On a side note, wasn't there some sort of street naming ordinance recently passed? You shouldn't be able to call a roadway "_____ Parkway" if it doesn't meet certain design guidelines. I mean come on, "Cypress Creek Parkway" (i.e. FM 1960). Not a chance in hell that that roadway will ever be a true parkway--even if that would be a plus for the community. Cypress Creek Avenue or Cypress Creek Boulevard, sure. Parkway?? No.

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Yeah, parkways are often misnamed. A good "true parkway" could be created by extending 35 the way it was supposed to be...an overpass at University but other than that a divided four lane road with overpasses/underpasses at major roads and minimal interaction with smaller ones. A tunnel at Griggs, Mykawa, Long, and those railroads, merge with Mykawa south of I-45, interface with Wayside but flyover Bellfort, make the roads south of that cul-de-sacs, and merge in with the existing TX-35 and with McHard, which will then extend parkway-style to Cullen Blvd. and connect that segment. Main Street (US-90A) seems to be another good candidate for a not-quite-freeway and seems like a good alternative to the real freeways.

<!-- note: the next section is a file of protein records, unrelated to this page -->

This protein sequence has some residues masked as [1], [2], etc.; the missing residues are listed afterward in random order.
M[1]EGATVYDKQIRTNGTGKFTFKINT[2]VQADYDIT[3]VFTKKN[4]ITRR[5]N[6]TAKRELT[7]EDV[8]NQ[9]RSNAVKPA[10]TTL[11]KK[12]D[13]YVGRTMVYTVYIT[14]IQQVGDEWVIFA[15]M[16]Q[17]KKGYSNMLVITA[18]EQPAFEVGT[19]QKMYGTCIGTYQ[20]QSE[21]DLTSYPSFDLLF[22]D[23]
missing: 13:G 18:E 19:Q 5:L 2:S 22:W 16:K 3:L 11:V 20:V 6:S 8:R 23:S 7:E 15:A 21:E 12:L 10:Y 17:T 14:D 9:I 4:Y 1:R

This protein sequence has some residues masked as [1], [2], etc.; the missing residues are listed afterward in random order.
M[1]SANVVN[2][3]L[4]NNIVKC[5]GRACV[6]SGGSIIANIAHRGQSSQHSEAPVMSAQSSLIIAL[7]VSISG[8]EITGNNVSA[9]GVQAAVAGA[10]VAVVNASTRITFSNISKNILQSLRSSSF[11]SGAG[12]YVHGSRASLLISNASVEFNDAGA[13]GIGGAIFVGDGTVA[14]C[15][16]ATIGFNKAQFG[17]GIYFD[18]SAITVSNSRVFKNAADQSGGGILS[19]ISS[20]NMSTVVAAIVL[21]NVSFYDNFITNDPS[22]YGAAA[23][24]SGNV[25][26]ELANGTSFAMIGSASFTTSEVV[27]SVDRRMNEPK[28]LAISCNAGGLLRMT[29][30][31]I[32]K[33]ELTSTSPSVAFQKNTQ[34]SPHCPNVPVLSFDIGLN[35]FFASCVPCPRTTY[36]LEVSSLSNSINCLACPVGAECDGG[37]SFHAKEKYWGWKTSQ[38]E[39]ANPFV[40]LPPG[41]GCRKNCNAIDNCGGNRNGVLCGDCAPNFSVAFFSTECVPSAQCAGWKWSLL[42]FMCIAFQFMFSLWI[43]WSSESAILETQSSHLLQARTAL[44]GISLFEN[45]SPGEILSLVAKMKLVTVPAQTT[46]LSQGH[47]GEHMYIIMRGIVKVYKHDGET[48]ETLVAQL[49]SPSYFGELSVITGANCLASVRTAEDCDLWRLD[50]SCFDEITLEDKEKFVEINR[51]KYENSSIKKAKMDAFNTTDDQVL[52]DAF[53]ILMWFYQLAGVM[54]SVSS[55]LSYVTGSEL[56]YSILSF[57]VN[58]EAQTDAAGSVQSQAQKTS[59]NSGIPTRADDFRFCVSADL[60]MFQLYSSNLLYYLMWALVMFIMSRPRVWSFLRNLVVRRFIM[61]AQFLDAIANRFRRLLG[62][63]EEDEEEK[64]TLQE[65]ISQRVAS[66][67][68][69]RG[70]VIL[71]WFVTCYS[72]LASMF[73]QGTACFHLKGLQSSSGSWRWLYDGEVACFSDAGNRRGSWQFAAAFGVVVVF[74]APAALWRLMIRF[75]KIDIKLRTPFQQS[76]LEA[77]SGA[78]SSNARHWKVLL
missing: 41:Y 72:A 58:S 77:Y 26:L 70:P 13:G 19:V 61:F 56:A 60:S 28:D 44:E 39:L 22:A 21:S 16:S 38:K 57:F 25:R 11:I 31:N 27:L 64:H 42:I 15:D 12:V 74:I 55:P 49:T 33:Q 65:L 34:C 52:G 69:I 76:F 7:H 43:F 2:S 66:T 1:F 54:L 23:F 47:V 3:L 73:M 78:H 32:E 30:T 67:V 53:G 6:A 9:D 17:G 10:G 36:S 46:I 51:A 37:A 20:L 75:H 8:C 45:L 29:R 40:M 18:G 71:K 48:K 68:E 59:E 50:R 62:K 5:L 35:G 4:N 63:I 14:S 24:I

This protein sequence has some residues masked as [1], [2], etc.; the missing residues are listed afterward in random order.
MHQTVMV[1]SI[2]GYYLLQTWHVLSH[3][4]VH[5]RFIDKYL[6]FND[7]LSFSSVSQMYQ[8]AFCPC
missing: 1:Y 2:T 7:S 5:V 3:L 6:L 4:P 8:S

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Likewise, an extension to McHard seems tailor-made for a new parkway design instead of a traditional four lane road lined with stoplights and streets. It's too bad that the whole parkway name was hijacked by developers a long time ago, it's really an effective component of the road system that is sadly underutilized.

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Total agreement.  And I definitely think The Woodlands needs to upgrade a couple of arterials to parkways, starting with Woodlands Parkway.

 

The one I've wondered about for a long time in Houston would be Hillcroft/Voss between 59/Westpark and 10 (maybe even extend it up Bingle to 290).  I think it would be a manageable upgrade (sunken below cross streets, same as Allen Parkway) and a great reliever for the West Loop.  But even if Houston wanted to do it, I think Hunters Creek Village would quash it.